‘Europe’s beef classification scheme just doesn’t shape up’

A leading US livestock production specialist has told AgriLand that the EU’s current beef classification system is not fit for purpose.
“The shape of an animal is in no way linked to the eating quality of the beef that eventually ends up in a plate,” added Professor Francis Fluharty, from Ohio State University.

“On that basis, I think the current EU classification system has no role to play within a purely commercial environment. However, the marbling within the meat is a key indicator of the quality and the overall taste experience enjoyed by the consumer. Currently, in the United States the price paid for cattle by processers is determined by the extent of marbling found within the resulting carcasses. The age of the animal at slaughter is also important. Only cattle killed at less than thirty months of age can be deemed eligible for all of the prime beef schemes operating in the US at the present time.”

Professor Fluharty, who was on a recent visit to Ireland, continued “Over the past number of years, American exporters have managed to break into the lucrative Japanese market with a selection of top quality prime beef cuts, all of which are highly marbled. It’s all about taste, not shape.”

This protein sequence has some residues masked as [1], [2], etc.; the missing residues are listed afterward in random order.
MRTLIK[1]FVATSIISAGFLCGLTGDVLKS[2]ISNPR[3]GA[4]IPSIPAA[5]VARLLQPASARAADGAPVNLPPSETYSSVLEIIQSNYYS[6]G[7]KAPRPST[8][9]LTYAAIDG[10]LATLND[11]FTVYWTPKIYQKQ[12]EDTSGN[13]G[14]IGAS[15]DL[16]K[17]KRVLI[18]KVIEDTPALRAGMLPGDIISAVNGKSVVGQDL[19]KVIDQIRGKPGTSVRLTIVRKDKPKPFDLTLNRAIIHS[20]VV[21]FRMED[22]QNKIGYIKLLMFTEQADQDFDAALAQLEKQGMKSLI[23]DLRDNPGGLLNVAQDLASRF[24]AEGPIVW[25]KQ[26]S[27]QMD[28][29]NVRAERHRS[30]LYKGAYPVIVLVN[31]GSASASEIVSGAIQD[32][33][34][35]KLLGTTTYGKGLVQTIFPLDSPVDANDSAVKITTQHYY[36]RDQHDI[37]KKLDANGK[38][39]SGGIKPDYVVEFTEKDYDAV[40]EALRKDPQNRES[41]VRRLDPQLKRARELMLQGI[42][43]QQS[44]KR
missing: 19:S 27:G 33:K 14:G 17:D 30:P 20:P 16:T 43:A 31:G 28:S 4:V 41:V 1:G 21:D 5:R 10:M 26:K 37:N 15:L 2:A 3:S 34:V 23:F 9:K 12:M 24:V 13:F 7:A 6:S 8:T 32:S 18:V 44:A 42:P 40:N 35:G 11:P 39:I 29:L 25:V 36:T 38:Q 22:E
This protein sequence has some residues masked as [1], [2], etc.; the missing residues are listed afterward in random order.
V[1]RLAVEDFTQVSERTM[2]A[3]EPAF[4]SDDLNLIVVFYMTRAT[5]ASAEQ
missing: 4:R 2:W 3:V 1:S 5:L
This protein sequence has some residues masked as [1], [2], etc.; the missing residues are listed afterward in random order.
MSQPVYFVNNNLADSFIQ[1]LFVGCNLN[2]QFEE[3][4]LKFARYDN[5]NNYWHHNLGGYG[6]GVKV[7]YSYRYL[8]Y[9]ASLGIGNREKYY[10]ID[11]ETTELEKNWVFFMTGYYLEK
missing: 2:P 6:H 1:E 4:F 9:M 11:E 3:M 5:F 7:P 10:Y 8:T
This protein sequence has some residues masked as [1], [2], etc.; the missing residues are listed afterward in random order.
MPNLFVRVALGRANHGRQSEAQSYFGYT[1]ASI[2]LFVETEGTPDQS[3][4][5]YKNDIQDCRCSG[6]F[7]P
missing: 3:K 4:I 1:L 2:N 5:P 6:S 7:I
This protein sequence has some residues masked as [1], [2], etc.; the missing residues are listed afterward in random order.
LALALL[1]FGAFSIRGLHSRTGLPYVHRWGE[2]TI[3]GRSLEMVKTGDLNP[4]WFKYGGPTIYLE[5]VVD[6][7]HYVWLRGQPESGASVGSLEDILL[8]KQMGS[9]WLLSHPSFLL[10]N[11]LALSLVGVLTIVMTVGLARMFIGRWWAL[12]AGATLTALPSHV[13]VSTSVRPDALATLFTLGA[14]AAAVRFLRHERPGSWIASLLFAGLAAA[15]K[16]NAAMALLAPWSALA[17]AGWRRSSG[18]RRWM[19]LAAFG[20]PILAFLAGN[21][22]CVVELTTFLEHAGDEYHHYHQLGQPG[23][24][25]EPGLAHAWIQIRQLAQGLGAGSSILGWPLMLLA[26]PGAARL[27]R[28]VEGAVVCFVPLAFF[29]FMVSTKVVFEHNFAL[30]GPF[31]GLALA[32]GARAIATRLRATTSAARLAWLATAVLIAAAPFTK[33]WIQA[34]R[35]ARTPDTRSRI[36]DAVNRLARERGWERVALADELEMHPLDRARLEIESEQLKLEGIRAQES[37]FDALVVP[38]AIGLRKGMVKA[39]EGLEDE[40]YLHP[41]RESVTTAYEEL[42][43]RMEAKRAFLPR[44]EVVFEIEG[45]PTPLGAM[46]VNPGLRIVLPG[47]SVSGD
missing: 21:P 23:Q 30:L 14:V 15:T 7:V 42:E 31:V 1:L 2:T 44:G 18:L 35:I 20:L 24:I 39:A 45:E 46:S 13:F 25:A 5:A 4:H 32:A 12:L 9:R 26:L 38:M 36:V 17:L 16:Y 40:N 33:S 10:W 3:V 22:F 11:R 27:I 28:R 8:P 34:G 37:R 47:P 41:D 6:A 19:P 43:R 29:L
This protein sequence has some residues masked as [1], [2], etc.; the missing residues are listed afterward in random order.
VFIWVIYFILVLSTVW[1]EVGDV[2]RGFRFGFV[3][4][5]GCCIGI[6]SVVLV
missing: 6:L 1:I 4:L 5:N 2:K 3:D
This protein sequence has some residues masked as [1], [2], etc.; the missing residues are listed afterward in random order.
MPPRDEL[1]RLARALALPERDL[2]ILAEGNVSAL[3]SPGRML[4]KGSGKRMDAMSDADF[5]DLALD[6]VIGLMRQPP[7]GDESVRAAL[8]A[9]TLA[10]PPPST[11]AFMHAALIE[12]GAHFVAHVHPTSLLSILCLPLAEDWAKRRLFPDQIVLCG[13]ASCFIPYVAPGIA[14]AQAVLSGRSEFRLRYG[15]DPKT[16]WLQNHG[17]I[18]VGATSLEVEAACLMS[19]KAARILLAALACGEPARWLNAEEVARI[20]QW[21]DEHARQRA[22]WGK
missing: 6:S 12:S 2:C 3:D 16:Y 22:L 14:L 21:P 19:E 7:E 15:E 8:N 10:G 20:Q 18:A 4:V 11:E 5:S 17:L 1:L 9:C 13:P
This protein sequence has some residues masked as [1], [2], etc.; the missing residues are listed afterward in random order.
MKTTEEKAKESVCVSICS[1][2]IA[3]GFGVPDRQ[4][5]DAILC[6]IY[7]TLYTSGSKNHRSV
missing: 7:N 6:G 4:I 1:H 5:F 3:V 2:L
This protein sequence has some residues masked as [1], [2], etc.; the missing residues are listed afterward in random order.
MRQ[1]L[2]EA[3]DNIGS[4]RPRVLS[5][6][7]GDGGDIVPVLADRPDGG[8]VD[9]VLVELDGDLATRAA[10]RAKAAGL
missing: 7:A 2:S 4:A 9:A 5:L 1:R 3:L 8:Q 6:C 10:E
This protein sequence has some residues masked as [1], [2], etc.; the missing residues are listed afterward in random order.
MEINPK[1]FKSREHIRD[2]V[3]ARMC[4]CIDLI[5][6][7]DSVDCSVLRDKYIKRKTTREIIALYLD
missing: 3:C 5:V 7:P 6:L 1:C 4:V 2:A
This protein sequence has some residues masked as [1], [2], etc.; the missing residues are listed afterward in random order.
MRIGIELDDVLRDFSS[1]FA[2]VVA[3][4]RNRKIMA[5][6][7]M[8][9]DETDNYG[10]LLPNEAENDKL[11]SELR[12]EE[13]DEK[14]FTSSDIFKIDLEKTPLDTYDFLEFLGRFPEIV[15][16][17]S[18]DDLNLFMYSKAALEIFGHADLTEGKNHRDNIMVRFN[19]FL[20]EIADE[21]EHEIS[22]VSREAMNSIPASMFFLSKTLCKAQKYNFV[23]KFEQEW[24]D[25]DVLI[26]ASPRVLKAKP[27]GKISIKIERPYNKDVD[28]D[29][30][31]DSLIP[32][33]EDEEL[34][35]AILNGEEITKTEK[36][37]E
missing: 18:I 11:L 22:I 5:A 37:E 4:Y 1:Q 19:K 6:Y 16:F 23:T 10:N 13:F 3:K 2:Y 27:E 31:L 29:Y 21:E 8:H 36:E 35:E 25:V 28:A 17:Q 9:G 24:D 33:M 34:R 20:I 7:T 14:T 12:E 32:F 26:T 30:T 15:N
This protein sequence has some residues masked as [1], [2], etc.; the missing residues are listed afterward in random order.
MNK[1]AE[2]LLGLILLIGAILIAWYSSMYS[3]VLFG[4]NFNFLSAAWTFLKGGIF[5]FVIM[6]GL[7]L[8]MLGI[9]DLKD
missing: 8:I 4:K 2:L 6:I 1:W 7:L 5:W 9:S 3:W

He went on to explain that the vast majority of beef cattle in the US are finished as steers in feed lots over a 150 day period. Most reach final slaughter weight at around 18 months of age.

“Angus sires now account for 95 per cent plus of the bulls that are used in our beef herds,” he further explained. “Grass fed beef does no longer features within the US beef market. It just takes the cattle reared in this way too long to finish. Research has also shown that the ‘high grain’ finishing systems practised in North America have a lower Carbon Footprint than those that are more reliant on forages.”

Professor Fluharty concluded: “These are exciting times for the various beef sectors around the world. There are 51 million Chinese people entering the realms of the middle classes, as defined in US terms, each year. This will bring about a tremendous growth in demand for beef and other animal proteins, allied to the ability of people to pay for it all. I also believe the Irish beef industry has a great opportunity to avail of these new market opportunities over the coming years.”

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